File-Up Close-Dustin Cuizon
Dustin Cuizon gets ready to set his place in the professional-surfing pecking order.
Taylor Knox (1988), Kalani Robb (1993 and 1994), Andy Irons (1996), Bruce Irons (1997), Mike Losness (1998), and Fred Patacchia (1999)-all past NSSA National Open Men’s champs. It’s a lot to live up to especially considering the expectations are placed on winning one title in one competition-albeit one of the most important contests in a young American surfer’s life, with a trophy that’s more like signing a deal for a future professional career.
At seventeen, Dustin Cuizon just signed that contract. Surfing flawlessly at the recent Nationals in perfect Lower Trestles surf, he held off a charge by Dane Reynolds to take the coveted division and topped it off by winning the explorer juniors’ division as well. With that win he became the first NSSA competitor ever to take titles in the boys’, juniors’, and men’s divisions-his five titles put him second only to Bobby Martinez in overall championships. That’s great, but is this extra-quiet kid from the O’ahu’s Westside ready for life after the NSSA?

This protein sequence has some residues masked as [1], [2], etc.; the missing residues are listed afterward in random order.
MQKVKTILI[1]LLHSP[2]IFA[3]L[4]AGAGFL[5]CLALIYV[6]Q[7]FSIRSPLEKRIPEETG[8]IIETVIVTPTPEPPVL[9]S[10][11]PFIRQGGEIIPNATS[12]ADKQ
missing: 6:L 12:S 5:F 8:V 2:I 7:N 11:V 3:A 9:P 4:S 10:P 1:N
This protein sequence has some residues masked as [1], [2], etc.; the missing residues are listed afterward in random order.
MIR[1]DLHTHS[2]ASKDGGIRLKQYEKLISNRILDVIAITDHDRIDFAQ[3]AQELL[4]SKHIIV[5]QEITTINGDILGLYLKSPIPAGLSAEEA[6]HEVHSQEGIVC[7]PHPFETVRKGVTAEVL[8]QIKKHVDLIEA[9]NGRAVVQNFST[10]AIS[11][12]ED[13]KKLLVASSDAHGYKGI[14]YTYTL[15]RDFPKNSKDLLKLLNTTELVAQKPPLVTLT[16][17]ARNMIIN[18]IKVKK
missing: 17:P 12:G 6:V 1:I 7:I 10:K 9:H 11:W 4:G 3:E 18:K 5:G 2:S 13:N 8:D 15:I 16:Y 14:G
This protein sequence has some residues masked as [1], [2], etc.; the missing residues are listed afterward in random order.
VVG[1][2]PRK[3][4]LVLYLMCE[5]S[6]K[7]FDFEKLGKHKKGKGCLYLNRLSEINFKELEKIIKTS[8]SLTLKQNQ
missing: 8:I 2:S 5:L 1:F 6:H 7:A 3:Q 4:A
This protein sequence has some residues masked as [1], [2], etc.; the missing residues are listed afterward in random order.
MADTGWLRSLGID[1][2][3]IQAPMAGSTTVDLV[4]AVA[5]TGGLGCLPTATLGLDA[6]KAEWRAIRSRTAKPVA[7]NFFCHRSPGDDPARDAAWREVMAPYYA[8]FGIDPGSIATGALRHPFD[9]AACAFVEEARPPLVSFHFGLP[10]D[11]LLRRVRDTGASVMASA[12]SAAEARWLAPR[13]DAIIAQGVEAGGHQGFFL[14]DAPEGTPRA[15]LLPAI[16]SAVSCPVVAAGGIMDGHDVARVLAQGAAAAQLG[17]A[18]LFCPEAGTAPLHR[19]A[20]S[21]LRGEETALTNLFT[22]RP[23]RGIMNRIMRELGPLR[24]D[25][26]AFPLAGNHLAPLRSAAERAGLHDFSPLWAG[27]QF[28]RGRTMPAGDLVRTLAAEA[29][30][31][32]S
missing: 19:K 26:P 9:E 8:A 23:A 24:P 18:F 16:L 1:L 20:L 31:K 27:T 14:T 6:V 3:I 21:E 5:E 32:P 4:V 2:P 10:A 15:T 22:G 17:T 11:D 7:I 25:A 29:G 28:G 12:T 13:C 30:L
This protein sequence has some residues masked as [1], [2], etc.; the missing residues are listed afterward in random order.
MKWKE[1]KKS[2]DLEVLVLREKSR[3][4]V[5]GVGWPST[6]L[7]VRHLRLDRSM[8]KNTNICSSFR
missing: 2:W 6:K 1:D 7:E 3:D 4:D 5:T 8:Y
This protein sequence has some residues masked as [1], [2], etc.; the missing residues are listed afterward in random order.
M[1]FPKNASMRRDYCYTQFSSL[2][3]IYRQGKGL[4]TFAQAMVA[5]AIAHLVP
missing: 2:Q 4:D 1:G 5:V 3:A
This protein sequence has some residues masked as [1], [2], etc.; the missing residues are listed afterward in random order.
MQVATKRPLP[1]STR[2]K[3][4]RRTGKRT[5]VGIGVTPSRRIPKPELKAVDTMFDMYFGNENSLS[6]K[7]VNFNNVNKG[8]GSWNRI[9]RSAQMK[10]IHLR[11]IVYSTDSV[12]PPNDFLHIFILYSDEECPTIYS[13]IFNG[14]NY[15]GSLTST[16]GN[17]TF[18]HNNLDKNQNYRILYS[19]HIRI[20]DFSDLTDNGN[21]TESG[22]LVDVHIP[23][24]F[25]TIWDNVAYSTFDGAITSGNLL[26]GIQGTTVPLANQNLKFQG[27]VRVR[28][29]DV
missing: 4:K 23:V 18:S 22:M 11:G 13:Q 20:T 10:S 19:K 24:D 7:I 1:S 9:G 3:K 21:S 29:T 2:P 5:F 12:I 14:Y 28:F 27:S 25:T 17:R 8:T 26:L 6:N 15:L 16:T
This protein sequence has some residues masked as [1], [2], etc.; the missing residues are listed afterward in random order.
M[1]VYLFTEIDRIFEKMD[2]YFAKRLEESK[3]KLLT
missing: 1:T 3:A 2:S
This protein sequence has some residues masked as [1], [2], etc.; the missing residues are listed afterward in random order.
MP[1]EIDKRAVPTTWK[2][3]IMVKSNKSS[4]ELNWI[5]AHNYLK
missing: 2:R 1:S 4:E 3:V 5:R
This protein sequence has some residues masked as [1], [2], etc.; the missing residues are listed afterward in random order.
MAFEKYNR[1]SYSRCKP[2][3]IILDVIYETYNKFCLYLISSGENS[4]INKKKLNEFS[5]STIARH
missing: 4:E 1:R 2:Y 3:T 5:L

In quintessential Cuizon form, he simply says, “I’m just cruising, surfing-no pressure. I’ve got to finish off school first, one more year, then I’ll turn pro after that.” Ever since he burst on the scene and won his first NSSA National boys’ title in 1998, he’s been that way-quiet. “Yup, everybody’s been saying that I just cruise, and I hardly say anything-it really doesn’t matter.” Dustin’s a complex surfer with a simple lifestyle and attitude. He really just keeps it mellow-until he gets in a heat. Ewa Beach on O’ahu’s Westside isn’t the easiest place to grow up in and it’s where, according to Cuizon, many great surfers have been sidetracked. “It Ewa Beach made me think that I can have a good career if I just stay away from trouble,” said Cuizon. “I look up to the other guys who’ve had a chance to become good pro surfers, but they lost their chance because of drugs and stuff. I just try to remember that if I stay away from it, I have a pretty good chance.”